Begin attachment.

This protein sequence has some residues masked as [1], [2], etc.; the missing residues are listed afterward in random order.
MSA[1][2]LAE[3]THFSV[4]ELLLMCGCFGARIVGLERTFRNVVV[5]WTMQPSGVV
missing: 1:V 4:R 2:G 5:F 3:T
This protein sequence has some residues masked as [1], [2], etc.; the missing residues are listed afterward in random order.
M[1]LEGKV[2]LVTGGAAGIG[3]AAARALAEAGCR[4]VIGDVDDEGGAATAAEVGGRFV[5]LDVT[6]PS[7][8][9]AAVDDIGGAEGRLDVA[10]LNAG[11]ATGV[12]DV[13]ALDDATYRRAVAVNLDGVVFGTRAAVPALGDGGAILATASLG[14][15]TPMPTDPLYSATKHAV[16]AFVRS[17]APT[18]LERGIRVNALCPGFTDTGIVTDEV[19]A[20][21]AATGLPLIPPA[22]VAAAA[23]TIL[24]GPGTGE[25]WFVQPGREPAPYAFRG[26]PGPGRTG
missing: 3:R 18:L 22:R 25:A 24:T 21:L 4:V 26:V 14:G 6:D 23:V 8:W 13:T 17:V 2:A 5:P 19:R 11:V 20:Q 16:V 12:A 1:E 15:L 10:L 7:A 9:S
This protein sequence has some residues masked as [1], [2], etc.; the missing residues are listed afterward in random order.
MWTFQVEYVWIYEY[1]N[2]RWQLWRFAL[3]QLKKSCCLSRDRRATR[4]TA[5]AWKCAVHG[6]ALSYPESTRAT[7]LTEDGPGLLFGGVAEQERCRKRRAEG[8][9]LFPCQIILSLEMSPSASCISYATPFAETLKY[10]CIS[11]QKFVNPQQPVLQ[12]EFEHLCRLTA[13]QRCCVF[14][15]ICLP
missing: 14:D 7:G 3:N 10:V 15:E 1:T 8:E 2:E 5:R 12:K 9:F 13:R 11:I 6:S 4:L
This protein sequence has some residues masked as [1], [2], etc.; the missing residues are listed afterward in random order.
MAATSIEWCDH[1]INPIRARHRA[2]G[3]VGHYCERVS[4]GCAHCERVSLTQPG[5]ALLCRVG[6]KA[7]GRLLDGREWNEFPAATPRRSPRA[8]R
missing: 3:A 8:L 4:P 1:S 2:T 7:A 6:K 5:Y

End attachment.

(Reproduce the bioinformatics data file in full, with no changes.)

This protein sequence has some residues masked as [1], [2], etc.; the missing residues are listed afterward in random order.
MSA[1][2]LAE[3]THFSV[4]ELLLMCGCFGARIVGLERTFRNVVV[5]WTMQPSGVV
missing: 1:V 4:R 2:G 5:F 3:T
This protein sequence has some residues masked as [1], [2], etc.; the missing residues are listed afterward in random order.
M[1]LEGKV[2]LVTGGAAGIG[3]AAARALAEAGCR[4]VIGDVDDEGGAATAAEVGGRFV[5]LDVT[6]PS[7][8][9]AAVDDIGGAEGRLDVA[10]LNAG[11]ATGV[12]DV[13]ALDDATYRRAVAVNLDGVVFGTRAAVPALGDGGAILATASLG[14][15]TPMPTDPLYSATKHAV[16]AFVRS[17]APT[18]LERGIRVNALCPGFTDTGIVTDEV[19]A[20][21]AATGLPLIPPA[22]VAAAA[23]TIL[24]GPGTGE[25]WFVQPGREPAPYAFRG[26]PGPGRTG
missing: 3:R 18:L 22:R 25:A 24:T 21:L 4:V 26:V 14:G 6:D 23:V 8:W 13:T 17:V 2:A 5:P 19:R 11:V 20:Q 16:V 12:A 1:E 15:L 10:L 7:A 9:S
This protein sequence has some residues masked as [1], [2], etc.; the missing residues are listed afterward in random order.
MWTFQVEYVWIYEY[1]N[2]RWQLWRFAL[3]QLKKSCCLSRDRRATR[4]TA[5]AWKCAVHG[6]ALSYPESTRAT[7]LTEDGPGLLFGGVAEQERCRKRRAEG[8][9]LFPCQIILSLEMSPSASCISYATPFAETLKY[10]CIS[11]QKFVNPQQPVLQ[12]EFEHLCRLTA[13]QRCCVF[14][15]ICLP
missing: 14:D 7:G 3:N 10:V 15:E 1:T 8:E 2:E 5:R 12:K 9:F 13:R 11:I 6:S 4:L
This protein sequence has some residues masked as [1], [2], etc.; the missing residues are listed afterward in random order.
MAATSIEWCDH[1]INPIRARHRA[2]G[3]VGHYCERVS[4]GCAHCERVSLTQPG[5]ALLCRVG[6]KA[7]GRLLDGREWNEFPAATPRRSPRA[8]R
missing: 3:A 8:L 4:P 1:S 2:T 7:A 6:K 5:Y